The French Revolution:A Brief History Gary Brown Central Michigan University Technology in Education
The World at 1788 The world was in a new Age after the Enlightenment. People began using Enlightenment ideas like the Natural Rights of Man to question traditional/medieval authorities. The U.S.A had already founded a nation with a Democratic political system.
France in 1789: How it Began In 1789 France’s people were split into three Estates: The 1st Clergy, the 2nd Nobility, and the 3rd Commoners. Louis the 16th, King of France, had inherited enormous amounts of debt from his predecessors and his lavish court life at the Palace Versailles. In 1789 Louis called an Estates General, a meeting of all the Estates and the 1st since 1614, to discuss the debt.
The Estates General Each Estate had 1 vote, even though the first 2 Estates only comprised 20%-25% of the population. The 3rdEstate, angry at the lack of equality, demanded individual rights for equal representation. Angry at the 3rdEstate for its supposed “insubordination”, King Louis the 16th locked the 3rdEstate out of the meeting chamber.
The Start of a Revolution: The Tennis Court Oath Refusing to give up, the 3rdEstate met at a tennis court close to the meeting chamber at the palace Versailles. Here the 3rdEstate made an oath to form a National Assembly and a Constitution. The French Revolution had begun.
Violence and The National Assembly It took two years for the Assembly to write a constitution, 1789-1791. During this time many peasant mobs roamed France targeting the aristocratic class. By Breaking into their houses, killing them, and running them out of the country the peasants significantly lessened the power of the 2ndEstate. The time is often referred to as the Great Fear.
The legislative Assembly and War Unfortunately the Constitution and its government, the Legislative Assembly, only lasted 1 year, 1791-1792. In 1792 the two great powers in Europe, Prussia and Austria, afraid of the spread of Democracy, declared war on France in order to restore the Monarchy. The Legislative assembly was dissolved and a National Convention was set up by a more radical less well to do group of 3rdEstate Members, the Sans-Culottes.
Robespierre and the Reign of Terror The new Convention, in order to deal with the pressures abroad and internally, put much trust in the radically militant Robespierre and his committee for public safety. Robespierre mobilized the nation, creating a great army and waged successful warfare against the European powers. Even expanding France’s Territory!
Reign of Terror cont. At home however Robespierre dealt with “Enemies of the Republic” with the guillotine. It is estimated that 16,000 people were executed between 1793 and 1794, including the King Louis the 16th. Though successful in defending and saving the revolution, Robespierre and the Terror was a violent and scary time.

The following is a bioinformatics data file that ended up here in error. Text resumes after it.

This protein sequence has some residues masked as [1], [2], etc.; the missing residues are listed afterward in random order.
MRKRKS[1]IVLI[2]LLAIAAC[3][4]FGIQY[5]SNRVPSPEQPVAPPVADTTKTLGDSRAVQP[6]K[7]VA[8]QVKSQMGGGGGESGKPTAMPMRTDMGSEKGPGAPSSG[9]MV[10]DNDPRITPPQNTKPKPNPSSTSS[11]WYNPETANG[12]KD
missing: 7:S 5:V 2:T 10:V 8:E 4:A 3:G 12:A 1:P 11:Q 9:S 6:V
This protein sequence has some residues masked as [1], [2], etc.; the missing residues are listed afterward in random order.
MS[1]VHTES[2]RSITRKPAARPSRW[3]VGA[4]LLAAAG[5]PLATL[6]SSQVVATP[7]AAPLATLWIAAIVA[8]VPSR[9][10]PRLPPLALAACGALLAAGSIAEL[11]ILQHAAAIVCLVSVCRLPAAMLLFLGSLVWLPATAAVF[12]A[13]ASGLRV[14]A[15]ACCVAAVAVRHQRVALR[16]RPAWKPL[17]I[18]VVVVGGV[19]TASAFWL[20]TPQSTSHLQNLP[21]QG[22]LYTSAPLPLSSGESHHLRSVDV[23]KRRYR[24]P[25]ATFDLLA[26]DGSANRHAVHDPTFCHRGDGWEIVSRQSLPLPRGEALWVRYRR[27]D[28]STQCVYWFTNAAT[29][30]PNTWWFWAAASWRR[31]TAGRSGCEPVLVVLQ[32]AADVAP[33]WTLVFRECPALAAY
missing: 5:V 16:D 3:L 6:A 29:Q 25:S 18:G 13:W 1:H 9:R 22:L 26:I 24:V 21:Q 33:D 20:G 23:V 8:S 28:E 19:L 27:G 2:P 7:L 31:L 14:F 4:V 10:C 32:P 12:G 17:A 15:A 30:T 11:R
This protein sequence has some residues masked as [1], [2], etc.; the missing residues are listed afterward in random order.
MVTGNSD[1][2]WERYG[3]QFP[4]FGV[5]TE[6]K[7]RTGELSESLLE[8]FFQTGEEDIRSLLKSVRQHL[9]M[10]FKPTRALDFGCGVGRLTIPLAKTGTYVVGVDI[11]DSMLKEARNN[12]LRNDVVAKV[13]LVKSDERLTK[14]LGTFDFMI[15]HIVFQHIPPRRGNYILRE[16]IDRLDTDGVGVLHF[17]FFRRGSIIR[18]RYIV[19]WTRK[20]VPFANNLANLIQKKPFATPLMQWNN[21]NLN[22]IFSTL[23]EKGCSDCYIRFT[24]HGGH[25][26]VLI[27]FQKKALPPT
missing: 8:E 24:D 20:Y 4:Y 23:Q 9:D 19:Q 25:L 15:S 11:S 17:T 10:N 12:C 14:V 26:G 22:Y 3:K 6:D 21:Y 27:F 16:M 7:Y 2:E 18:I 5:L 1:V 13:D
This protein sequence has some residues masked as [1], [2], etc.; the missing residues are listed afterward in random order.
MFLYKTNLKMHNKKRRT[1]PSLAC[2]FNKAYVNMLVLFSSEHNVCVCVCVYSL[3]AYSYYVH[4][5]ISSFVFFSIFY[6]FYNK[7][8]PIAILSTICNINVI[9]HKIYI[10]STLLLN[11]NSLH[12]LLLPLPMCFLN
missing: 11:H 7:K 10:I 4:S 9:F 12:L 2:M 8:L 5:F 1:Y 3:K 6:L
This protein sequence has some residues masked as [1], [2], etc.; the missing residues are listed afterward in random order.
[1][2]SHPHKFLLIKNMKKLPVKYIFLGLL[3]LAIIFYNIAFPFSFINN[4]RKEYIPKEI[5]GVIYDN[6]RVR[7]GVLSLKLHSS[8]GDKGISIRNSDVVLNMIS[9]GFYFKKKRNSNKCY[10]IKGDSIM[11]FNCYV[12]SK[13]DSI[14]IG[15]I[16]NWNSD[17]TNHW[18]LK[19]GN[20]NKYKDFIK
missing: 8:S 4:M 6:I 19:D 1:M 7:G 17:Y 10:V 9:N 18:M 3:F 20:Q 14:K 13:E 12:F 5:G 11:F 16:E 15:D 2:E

The Directory Tired of the Committee for public safety’s brutal tactics the Convention had Robespierre himself executed in 1794! To separate powers and further reform, a new constitution was written in 1795. This new government had two chambers, one for proposing legislation and the other for approving it. It was called the Directory.
The Fall of the Directory This was a time of stagnation in the revolution. The Directory’s representative’s where those who could afford to pay taxes many times greater than the average citizen. As a result only the rich could become representative’s. The Directory quickly became corrupt and little was done to improve the Nation.
The End of the Revolution The Directory came to rely too heavily on its grand army to rule the country. In 1799 a Coup de ‘etate was held in Paris by the military and a talented, young military officer came out the winner. His name was Napoleon Bonaparte, and he would come to dominate all of Europe for the next 16 years.
The French Revolution’s Lasting Legacies The French Revolution forever influenced the way European Nations citizens view their role in Government. It was the societal manifestation of Enlightenment ideas, illustrated by the Revolution’s slogan: “liberty, Equality, Fraternity”. How did the French Revolution change the world forever?
Sources First Picture: http://www.success.co.il/knowledge/images/Pillar10-History-French-Revolution-Delacroix.jpg Second Picture: http://farm3.static.flickr.com/2059/2275100991_2c9dd034c2.jpg Third Picture: https://jspivey.wikispaces.com/file/view/tennis_court_oath.jpg Fourth Picture: http://les.guillotines.free.fr/robespierre.gif Fifth Picture: https://jspivey.wikispaces.com/file/view/medieval-guillotine-4800.jpg Sixth Picture: http://images2.wikia.nocookie.net/uncyclopedia/images/4/41/NapoleonBike.jpg Seventh Picture: http://maxdunbar.files.wordpress.com/2009/05/france-flag.jpg All information used in this presentation was obtained from; Spielvogel, J. (2008). Western Civilization: A Brief History. Volume 2: since 1500. Belmont, CA: Wadsworth Cengage Learning.